A little while back, I had lunch with a couple of communication executives, each working for a different national association. One was a client. The reason for the lunch was to introduce me to the non-client and provide some insight into a PR issue they were having. Their issue concerned a lobby group that was spreading some mis-truths. The association wanted to come out heavy and refute the erroneous claims, which is an understandable reaction, but one that could well fan the flames and create a much bigger fire.
Over lunch we designed a content strategy that would not directly address the lobby group or its claims, but would produce matter-of-fact and positive messaging that presented the correct story in a substantiated and substantive fashion. We used blogs, FAQ, email campaigns, videos, social media content and paid advertising (print and online). Within six months it was a non-issue and the awareness and potency of the association had risen significantly.
My take-away from this (other than a paid contract and a happy client) was bewilderment. I was surprised that an association wouldn’t have some contingency, or risk-management as part of its strategic marketing plan. As it turns out, this association didn’t really have a structured plan at all, and as a result it lacked the guidance it deserved. Such oversight may be more evident during an urgent situation, but any organization requires a roadmap to realize its goals. And especially associations, which typically have more stakeholders to take into consideration.
We’ve done work with many associations over the past 25 years, and in the current digitally social age, the need for a comprehensive marketing plan has never been greater. So it’s surprising to realize that many organizations are trying to navigate without one. Some of the critical components incorporated into a successful strategic marketing plan are:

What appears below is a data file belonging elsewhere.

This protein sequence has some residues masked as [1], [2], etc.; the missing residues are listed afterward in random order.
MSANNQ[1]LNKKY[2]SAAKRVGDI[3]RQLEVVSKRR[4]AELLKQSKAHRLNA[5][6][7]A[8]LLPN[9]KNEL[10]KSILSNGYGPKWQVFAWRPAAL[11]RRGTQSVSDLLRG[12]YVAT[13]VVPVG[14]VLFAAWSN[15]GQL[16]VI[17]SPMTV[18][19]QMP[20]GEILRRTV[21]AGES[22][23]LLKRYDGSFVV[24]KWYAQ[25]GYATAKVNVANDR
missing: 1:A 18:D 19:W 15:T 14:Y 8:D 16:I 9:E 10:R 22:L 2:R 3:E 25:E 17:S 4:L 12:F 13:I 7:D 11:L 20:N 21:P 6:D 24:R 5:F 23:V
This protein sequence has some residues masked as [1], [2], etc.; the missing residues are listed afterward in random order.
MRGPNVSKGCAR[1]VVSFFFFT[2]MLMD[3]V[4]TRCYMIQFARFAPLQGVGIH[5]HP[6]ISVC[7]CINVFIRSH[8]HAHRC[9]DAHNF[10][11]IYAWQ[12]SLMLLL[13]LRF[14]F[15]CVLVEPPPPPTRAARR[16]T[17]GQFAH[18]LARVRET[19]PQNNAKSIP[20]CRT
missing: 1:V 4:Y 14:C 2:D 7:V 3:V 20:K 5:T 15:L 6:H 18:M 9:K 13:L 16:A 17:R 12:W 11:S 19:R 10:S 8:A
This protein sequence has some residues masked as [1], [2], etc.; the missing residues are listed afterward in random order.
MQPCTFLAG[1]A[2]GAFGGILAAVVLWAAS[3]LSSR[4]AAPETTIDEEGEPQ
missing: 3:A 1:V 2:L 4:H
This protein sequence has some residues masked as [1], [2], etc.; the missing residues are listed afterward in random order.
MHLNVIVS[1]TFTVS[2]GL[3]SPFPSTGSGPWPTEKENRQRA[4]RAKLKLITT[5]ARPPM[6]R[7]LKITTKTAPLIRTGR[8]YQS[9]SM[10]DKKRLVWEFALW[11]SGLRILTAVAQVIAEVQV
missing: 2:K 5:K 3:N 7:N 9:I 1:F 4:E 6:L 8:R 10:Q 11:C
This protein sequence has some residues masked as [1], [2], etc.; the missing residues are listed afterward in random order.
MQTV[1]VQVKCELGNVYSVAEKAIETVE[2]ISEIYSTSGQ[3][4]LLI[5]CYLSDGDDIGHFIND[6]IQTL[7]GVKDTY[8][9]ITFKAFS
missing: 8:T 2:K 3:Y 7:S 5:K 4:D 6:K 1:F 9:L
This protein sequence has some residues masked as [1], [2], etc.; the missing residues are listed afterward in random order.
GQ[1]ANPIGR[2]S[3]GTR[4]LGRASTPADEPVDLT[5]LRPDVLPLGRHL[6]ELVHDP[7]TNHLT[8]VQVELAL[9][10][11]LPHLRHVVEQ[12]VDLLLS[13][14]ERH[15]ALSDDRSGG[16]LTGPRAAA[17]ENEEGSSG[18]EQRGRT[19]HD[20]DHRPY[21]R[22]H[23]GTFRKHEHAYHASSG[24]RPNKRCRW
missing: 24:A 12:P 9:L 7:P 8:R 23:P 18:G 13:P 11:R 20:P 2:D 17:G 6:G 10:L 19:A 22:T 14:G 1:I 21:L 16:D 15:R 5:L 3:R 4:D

1. Goals, mission and vision of the organization
Not simply listing them. Your plan should outline how it will help the organization realize its goals, mission and vision.
2. Interests of all stakeholders
First of all, acknowledge all of your stakeholders: clients/members (which may be further segmented), Boards, industry, targeted audience, public-at-large, government, etc. Then list their needs and how your plan addresses them.
3. Branding considerations
Realize that branding goes well beyond your visual identity and official communications. Branding should be considered for every touchpoint with your stakeholders and supported in a cohesive manner.
4. Incorporation of all media
You’re well aware of the influence of social media and that broadcast media alone are no longer sufficient to effectively communicate with your stakeholders. Are specific social media highlighted and incorporated in a meaningful way in your strategic plan?
5. Realistic risks
Sh!* happens, the best plans are not going to totally insulate your organization from potential harm. However, a good plan will greatly reduce the chance of problems and a great plan will include measures to quickly and efficiently deal with the situation. Obviously you can’t anticipate every and any mishap that may present itself, but a step-by-step plan on what to do when a staff or member gets into hot water with a social media post will allow your team to react immediately and decisively; mitigating the potential harm.
A strategic marketing plan should never be a dry organization document that is done out of obligation and then ignored. It is a crucial guide to help your organization grow with structure and sustain its potency. They are a lot of work to create, and require ongoing reference and review, but they pay off in building strong organizations.
What else do you feel a strategic marketing plan should incorporate?